LP5408-Crystals-TwistUptown-MiniThe first LP Spector produced was by The Crystals, called Twist Uptown, released in 1962. This record, host to now-classic songs by Cynthia Weil and Barry Mann (“Uptown” a #13 hit!) and Spector himself (“There’s No Other Like My Baby” #20), was groundbreaking as it is the first appearance of Spector’s “Wall Of Sound” production style — rich orchestration with strings and horns, hot percussion, reverb for days, and tight harmonies. This was the sound that influenced (and continues to influence) generations of musicians from The Beach Boys to Bruce Springsteen to Fleet Foxes (and you kids thought they invented that dense reverb production style).  The album is also notable in that it was among the first mainstream pop records to feature the actual group singers — all African-American women — on the cover.

These Sundazed LP pressings are amazing. For the first time I’m really hearing the depth of the reverb and echo effects Spector used, especially on tracks like “Gee Whiz” (which uses the reverb on percussive — probably treated — piano to drive the rhythm of the song).  On some songs you can really feel the bass and drums kicking, a rarity on early rock records, which were not often close mic’d at the time.

As often happened back then, albums were repackaged to capitalize on surprise hit singles. Thus, when “He’s A Rebel” became a hit, Twist Uptown was re-sequenced, given a new cover art treatment (dropping some songs along the way).  Perhaps one might view this as a rip-off, but given the scarcity of the original pressing I’m guessing that the repackaging at the time intended to reach a wider audience that hadn’t purchased the album first time around. The re-sequenced album did not feature any original group members on the front cover, but a drawing of a motorcycle dude.

LP5411-Ronettes-miniThen there comes the players on these discs.  On the back of the album by Bob-B-Soxx and The Blue Jeans, we see a who’s-who listing of studio royalty who went on to become known as The Wrecking Crew, including: Steve Douglas on Sax, Glenn Campbell and Carol Kaye on Guitars, Leon Russell, Nino Tempo and Don Randi on Piano, and Hal Blaine on drums.  For this alone, these recordings are essential listening. If you are simply a fan of vintage rock and roll, and/or an aspiring musician-songwriter looking for inspiration and understanding of what came before Pro Tools and Garageband, this is pretty much ground zero.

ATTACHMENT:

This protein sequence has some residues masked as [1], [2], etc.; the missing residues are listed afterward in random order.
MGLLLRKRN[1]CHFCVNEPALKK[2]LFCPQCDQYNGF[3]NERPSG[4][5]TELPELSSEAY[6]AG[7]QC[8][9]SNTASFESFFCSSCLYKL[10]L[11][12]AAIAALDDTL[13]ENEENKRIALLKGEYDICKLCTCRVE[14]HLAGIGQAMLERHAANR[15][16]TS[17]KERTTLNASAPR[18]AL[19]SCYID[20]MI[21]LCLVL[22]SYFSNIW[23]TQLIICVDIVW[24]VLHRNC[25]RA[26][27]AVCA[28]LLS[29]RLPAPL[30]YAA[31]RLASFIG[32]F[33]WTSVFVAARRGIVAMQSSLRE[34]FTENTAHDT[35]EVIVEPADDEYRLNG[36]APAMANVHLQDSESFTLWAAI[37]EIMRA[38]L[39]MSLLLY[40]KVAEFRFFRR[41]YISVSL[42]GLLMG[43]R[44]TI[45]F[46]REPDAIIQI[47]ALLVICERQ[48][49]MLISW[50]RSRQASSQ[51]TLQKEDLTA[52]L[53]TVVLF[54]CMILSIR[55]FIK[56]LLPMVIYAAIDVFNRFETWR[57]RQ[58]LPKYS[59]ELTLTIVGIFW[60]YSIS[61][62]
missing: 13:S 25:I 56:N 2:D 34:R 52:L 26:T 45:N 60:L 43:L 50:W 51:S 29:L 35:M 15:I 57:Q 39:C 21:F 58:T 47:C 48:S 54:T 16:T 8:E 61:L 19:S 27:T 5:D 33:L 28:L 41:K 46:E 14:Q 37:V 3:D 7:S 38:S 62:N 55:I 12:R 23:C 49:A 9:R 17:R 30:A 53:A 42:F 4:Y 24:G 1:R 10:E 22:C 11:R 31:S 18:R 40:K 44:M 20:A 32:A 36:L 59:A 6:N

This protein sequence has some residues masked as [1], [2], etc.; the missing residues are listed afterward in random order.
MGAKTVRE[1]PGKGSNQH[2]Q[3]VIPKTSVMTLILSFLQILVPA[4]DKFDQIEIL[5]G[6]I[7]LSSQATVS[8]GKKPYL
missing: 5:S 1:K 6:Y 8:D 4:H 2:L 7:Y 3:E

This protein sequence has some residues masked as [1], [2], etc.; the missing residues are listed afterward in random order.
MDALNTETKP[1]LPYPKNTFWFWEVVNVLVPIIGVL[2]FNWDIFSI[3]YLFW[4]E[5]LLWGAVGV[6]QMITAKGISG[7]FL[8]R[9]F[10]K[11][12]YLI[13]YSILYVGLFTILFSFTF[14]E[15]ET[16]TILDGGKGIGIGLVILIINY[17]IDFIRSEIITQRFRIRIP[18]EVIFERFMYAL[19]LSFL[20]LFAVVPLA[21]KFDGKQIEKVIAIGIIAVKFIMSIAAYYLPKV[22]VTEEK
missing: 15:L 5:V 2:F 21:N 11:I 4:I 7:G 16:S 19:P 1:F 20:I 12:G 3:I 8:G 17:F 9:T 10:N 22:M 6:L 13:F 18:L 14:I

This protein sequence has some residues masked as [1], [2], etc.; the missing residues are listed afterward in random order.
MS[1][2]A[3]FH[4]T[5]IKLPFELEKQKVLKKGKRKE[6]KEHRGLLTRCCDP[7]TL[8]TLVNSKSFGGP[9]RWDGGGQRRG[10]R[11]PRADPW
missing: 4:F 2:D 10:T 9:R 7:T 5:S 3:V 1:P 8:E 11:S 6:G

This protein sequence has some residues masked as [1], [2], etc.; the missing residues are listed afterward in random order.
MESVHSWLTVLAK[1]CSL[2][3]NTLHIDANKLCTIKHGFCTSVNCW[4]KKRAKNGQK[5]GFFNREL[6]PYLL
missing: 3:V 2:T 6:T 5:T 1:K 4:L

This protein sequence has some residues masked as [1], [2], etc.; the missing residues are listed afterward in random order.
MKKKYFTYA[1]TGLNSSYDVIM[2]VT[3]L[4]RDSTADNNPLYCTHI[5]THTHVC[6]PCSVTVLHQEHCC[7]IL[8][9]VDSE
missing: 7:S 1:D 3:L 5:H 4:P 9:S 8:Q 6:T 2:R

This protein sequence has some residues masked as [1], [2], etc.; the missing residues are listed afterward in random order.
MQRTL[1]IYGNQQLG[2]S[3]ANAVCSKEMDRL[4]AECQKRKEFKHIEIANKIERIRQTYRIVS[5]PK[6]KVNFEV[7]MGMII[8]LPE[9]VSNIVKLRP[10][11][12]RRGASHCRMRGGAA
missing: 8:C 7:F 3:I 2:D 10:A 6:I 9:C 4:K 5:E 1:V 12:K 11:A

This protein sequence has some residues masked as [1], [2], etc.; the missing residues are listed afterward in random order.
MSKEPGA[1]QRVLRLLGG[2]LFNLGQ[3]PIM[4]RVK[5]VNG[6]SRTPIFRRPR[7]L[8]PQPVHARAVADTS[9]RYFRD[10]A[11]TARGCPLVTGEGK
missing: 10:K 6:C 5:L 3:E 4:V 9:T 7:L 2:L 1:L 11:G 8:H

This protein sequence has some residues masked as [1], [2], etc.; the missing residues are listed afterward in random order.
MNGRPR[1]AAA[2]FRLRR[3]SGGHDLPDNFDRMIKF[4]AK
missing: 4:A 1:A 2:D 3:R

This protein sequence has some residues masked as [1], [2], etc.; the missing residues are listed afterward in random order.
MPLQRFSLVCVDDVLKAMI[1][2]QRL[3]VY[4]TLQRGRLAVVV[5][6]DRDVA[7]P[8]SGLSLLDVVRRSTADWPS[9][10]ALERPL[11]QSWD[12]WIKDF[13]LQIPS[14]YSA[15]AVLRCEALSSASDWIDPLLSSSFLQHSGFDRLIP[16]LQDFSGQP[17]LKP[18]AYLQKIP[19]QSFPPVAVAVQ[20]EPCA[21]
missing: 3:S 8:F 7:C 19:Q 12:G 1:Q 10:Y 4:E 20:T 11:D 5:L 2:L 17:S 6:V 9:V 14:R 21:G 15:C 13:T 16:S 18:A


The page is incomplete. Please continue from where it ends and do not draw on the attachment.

Heck, this is the stuff that inspired Brian Wilson!

LP5410-Bob-B-Sox-miniThese albums generally go for about $20 a piece and are worth every penny.  I first dipped my toes in these waters a year or so ago when I got the Ronettes album (which I reviewed for Sound & Vision). More recently, I found the Bob-B-Soxx album on sale on Record Store Day down in Ventura, CA at Salzer’s Music.  I completed the set yesterday, using up a bit more of the gift certificate I’d been given at Amoeba Records for the other two.

However you tackle the process, you owe it to yourself to listen to this music and if possible get these lovingly produced pieces of music history.  You can’t lose on these new LP reissues. Visit your favorite music store or get them at Sundazed.

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  • Bonnie

    This article is the best. I find the music sublime and as I am in my mid sixties, recall it when it came out originally. I loved it then and I love it even more now. Phil Spector, as odd as he is and being incarcerated as he is, really foresaw something and I appreciate his work and that of the singers. Thanks, Phil.